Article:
Small treats for Medieval demos

I have properly discovered what a wonderful resource Stefan’s Florilegium is. ( It’s kind of the default go to web site for useful stuff about skills you might want to know about in the SCA, and you tend to hear about it early on. In the words of THLord Stefan li Rous (Mark S. Harris) “This is a collection of files that I have assembled from various sources since I first joined the SCA (Society for Creative Anachronism) in 1989. The information in these files comes from the Rialto newsgroup (, the old fidonet medieval echo conference area, various mail lists and articles submitted to me by their authors.”

I had visited in the past, but without a clear project in mind I didn’t give it a lot of attention. With a project in mind it’s an absolute treasure trove – it turns out it has all sorts of great stuff about period food colouring, which I will be returning to in a follow up post soon. It also has proven to be a great resource for recipes for small treats to bring to a demo we’re going to in Athlone castle this weekend. I have already been working on a batch of candied peel, but I wanted something else to bring along too. These are some of the options I’ve chosen to look at

1) Marizan fruit. As I child I can remember making these with my mother, it was a bit of a fad in Ireland in the 70s/early 80s I think. I was surprised to see the entries about it and then realised the making of marizpan into fruit shapes is *incredibly* period. So I’m going to make a batch of fresh marizpan (recipe to be chosen this evening) and try out some shapes apples, oranges, pears, strawberries and lemons all seem safe options. I may have to resort to modern food colouring at this short notice, but I’ll keep you posted.

2) Heathen Peas as discovered in “Sweets and Treats of the 14C” by Lady Hauviette d’Anjou, chosen partly because I love the name and partly because they have potential to be yummy. I think I might add some more spices than just cinnamon though, and I’m thinking candied lemon peel could work quite well too, but they won’t be ready in time.

So take almond kernels and pound them very small. And mix it with a third as much honey. And with good spices well mixed. So it has the very best. One hands this out greedily, cold or warm.

In Lady d’Angou’s version she took 4 cups whole almonds and cup of honey and 2-3 tsp ground cinnamon. She coarse ground 3 cups of almonds and toasted them for 5 minutes then added 1 cup of finer ground almonds mixed with the cinnamon and then added the warmed honey.
“Keeping a bowl of warm water near by (to rinse your hands occasionally), take a generous pinch of the honey/nut mixture and roll into a 1 inch ball. Continue until all of the mixture is used. Keeps well in a cool place, sealed container. Makes approximately 90- 1 inch balls”

3) The other recipe that really took my fancy from the Florilegium was one for Fruta de Mazapan from “Three Spanish sweet dishes from de Nola ” by Vicente (Vincent Cuenca)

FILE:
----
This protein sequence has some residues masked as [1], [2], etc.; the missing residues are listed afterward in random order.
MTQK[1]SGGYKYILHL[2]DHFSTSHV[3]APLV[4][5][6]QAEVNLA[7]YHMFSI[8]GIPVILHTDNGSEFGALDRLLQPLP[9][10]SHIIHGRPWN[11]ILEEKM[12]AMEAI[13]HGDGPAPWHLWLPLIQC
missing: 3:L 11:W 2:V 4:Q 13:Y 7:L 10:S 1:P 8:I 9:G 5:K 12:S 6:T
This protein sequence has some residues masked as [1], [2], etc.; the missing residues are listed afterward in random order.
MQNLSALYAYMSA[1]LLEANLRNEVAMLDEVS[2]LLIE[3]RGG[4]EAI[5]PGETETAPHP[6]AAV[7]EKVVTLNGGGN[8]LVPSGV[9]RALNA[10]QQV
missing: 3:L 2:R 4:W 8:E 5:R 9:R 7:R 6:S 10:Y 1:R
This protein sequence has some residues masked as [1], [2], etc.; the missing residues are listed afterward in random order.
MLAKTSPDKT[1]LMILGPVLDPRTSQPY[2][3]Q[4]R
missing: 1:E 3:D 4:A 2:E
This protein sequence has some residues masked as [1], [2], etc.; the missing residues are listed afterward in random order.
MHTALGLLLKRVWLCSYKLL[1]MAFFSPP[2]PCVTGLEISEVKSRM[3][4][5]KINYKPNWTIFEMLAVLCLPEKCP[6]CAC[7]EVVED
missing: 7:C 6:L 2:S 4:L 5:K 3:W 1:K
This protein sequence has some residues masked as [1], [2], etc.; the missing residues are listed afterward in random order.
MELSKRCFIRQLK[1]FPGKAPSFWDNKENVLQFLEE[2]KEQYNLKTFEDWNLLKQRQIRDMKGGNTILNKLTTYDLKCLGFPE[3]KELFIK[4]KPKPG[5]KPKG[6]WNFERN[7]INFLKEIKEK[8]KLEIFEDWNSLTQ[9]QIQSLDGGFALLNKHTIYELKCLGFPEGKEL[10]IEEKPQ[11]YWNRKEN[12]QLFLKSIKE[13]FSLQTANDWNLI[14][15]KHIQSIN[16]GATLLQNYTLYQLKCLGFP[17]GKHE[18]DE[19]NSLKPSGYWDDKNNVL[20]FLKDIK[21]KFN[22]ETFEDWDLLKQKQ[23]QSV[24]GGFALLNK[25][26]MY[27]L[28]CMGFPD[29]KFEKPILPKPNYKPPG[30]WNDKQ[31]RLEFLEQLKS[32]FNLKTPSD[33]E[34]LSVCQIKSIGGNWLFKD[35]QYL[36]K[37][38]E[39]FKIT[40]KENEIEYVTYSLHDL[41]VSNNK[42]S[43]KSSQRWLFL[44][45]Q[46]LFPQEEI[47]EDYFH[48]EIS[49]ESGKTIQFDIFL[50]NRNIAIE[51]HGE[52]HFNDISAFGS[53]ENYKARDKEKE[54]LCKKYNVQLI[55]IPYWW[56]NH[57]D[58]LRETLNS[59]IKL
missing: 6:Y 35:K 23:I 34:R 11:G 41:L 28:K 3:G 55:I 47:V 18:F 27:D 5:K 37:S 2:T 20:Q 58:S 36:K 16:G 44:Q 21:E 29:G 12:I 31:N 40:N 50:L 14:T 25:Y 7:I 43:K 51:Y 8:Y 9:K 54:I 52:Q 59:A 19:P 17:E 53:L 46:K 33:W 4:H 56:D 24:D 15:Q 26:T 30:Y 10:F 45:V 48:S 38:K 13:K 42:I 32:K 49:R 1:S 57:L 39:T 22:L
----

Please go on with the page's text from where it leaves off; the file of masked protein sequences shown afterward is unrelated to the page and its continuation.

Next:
Fruta de Mazapan are a sort of Marzipan Rissoles

Take well ground white almonds; and while grinding them add sugar; and for a pound of almonds another pound of sugar; and grind it all together and while grinding sprinkle it with rose water, and it should be as well milled as possible; and then take very well sifted flour, and make a dough with eggs and lard; and a little white wine, and make some little cakes; and put the paste in them, and set a frying pan with lard, and when it is very hot toss in the cakes; and fry them with plenty of space between them and not too quickly; and then add honey and sugar and cinnamon on the plate.

His version is to take one pound of blanched almonds, one pound of sugar, ground together and moistened with rosewater. He makes a sort of pastry/dough with lard, flour, eggs and wine. Roll out the pasty, cut circles which are then filled with spoonfuls of marzipan paste and folded them over to make a crescent shape, sealed and fried until
golden, then drizzled with syrup of thinned honey mixed with cinnamon
on top. I think these sound fantastic, I’m looking forward to trying them, though I’m going to substitute butter for lard.

4. I want to make some biscuits too, I’ve a few shortbread type biscuit recipes I’ve found that I can have as an alternative to all the almonds. I have a large stamp to make them pretty, though I’m not sure how well it will transfer.

Update: the Heathen Peas are delicious!


The marzipan I made with equal quantity of freshly ground fine almonds and very fine sugar, mixed to paste consistency with a small quantity of lemon juice and orange blossom water. It’s tasty, but you wouldn’t eat a lot of it. I used modern food colour and don’t like the outcome much, I would have preferred to try beet, parsley and saffron, given more time. I’m given to understand the flavours don’t come through the essential marzipan. 20130801-230450.jpg


2 Comments Add yours

  1. The Middlegate Key says:

    Reblogged this on The Middlegate Key and commented:
    Thought this was cool

  2. The heathen peas are delicious indeed!
    I don’t like marzipan and didn’t realise you’d made it as well as the shapes, so I didn’t try it. They looked brilliant though.

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